During the draft, Miami shored up gaps in their offensive line as well as their defense, but from a fantasy standpoint, didn’t target heavy hitters outside of Tagovailoa.

Despite Tua’s talent, there are several quality quarterbacks already starting in the league. Currently, it doesn’t make much sense to pick Tua in redraft leagues.

In dynasty leagues, he’s a much more valuable option.

Tua has arguably the highest ceiling of all QBs in this year’s draft class. Now that the Dolphins have their quarterback of the future, they’ll be able to address the needs surrounding Tua, including receivers.

Anything can happen in the NFL. Fitzpatrick has shown he can become Fitzmagic but can turn into Fitztragic just as fast. Only time will tell how fast Tua will become relevant in fantasy circles.

Justin Herbert, QB, Oregon
Los Angeles Chargers, No.6 overall

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2019 stats:

  • 66.8% completion rate
  • 3,471 yards passing,
  • 32 touchdowns
  • 6 interceptions

Tyrod Taylor is good, but not great.

Herbert is a strategic free agency signing for the Chargers and can help win games today. Tomorrow is another question.

Similar to the situation the Cleveland Browns faced two years ago, Tyrod enters the season as the team’s QB1. Baker Mayfield eventually usurped Taylor as the top quarterback in Cleveland. The same can happen in Los Angeles.

Justin Herbert is doesn’t have the injury history Tagovailoa has. As a result, it’s less likely the Chargers will play Herbert’s development slowly. Depending on what happens during the pre-season Taylor might find himself riding the bench sooner than later.

Either way, Los Angeles has one of the league’s best group of receivers. If it wasn’t for Philip Rivers showing his age last season, the Chargers could have been in playoff contention.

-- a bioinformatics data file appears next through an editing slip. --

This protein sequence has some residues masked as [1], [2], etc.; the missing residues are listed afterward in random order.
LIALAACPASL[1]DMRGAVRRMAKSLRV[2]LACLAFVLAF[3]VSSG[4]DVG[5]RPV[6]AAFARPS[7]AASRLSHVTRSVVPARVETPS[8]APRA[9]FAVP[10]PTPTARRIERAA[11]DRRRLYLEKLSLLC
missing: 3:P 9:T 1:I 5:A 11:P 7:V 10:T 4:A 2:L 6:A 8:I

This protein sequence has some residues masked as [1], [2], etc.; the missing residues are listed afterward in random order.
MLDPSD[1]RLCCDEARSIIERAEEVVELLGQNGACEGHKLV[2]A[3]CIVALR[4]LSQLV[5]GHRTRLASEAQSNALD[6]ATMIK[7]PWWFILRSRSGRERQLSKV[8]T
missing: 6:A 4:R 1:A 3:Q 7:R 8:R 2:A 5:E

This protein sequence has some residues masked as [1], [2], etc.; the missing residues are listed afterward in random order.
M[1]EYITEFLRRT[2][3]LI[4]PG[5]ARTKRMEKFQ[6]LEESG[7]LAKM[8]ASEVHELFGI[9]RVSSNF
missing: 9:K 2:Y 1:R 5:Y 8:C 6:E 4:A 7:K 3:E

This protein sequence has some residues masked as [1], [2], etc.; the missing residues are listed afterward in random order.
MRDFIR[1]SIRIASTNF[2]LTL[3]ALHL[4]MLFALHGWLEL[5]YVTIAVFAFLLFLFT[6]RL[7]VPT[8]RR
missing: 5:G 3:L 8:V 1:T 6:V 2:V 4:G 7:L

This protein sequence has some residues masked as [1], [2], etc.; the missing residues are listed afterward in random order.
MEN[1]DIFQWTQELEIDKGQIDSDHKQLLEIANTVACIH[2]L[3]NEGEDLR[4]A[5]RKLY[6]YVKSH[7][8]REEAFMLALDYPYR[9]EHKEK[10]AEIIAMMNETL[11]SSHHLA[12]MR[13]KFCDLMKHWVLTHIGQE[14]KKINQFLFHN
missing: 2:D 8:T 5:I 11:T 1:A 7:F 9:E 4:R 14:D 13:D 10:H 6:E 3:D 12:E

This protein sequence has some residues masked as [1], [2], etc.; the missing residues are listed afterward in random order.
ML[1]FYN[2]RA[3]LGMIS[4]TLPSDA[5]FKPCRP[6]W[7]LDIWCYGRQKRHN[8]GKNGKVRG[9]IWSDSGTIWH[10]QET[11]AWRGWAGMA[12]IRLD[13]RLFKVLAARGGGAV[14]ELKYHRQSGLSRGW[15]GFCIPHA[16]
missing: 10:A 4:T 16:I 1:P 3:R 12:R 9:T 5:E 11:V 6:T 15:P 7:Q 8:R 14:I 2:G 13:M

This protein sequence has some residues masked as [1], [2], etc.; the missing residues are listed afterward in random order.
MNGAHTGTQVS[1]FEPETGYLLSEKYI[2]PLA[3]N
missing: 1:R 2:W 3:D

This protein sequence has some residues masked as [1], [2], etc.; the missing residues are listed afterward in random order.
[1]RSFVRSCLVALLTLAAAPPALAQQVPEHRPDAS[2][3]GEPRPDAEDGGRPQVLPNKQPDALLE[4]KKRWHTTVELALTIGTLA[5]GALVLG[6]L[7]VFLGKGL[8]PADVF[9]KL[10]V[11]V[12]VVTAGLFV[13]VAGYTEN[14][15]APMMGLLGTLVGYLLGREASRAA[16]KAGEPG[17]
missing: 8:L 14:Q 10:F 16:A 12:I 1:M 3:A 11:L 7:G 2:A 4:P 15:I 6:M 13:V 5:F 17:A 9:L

Keenan Allen has been a perennial Pro Bowler for years and is a swiss army knife of a player, who can do it all on the field. Mike Williams had his first 1,000-yard season last year, averaging over 20-yards a catch. Hunter Henry has injury issues, but when he’s healthy, he is one of the most lethal tight ends in the NFL. And then there’s Austin Ekeler.

Ekeler is the best pass-catching back in the league, outside of Christian McCaffery. Having a sure-handed safety valve, like Ekeler is perfect for the confidence of a young quarterback like Herbert.

In redraft leagues, Herbert is currently more valuable than Tua because of durability and receiving talent on the Chargers roster. Whether or not he starts on day one is questionable, however, and because of that shouldn’t be chosen as a starter. There are dozens of starting QBs without competition that fantasy owners can select.

In dynasty leagues, Herbert should be the third rookie QB off the board this year but is more likely to take over a starting spot sooner than Tua.

Jordan Love, QB, Utah State
Green Bay Packers, No.26 overall

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2019 stats:

  • 61.9% completion rate
  • 3,402 yards passing
  • 20 touchdowns
  • 17 interceptions

Aaron Rodgers is the same age as Brett Favre was when he was selected by the Green Bay Packers in the 2005 NFL draft.

While Jordan Love draws comparisons to Rodgers as a result of this similarity, nobody is expecting Love to fill the shoes of his predecessor the way Rodgers did with Favre.

Many analysts believe Green Bay should have helped Rodgers win now by drafting receiving weapons, but the Packers brass is looking towards the future.

Jordan Love had a tough senior season, throwing 17 interceptions. He is a long way from being an NFL starter, but physically he is one of the most impressive talents in this year’s draft.

His arm strength and mobility are ideal, considering where NFL game is trending toward. His decision making, as highlighted by his abundance of interceptions thrown leaves a lot to be desired.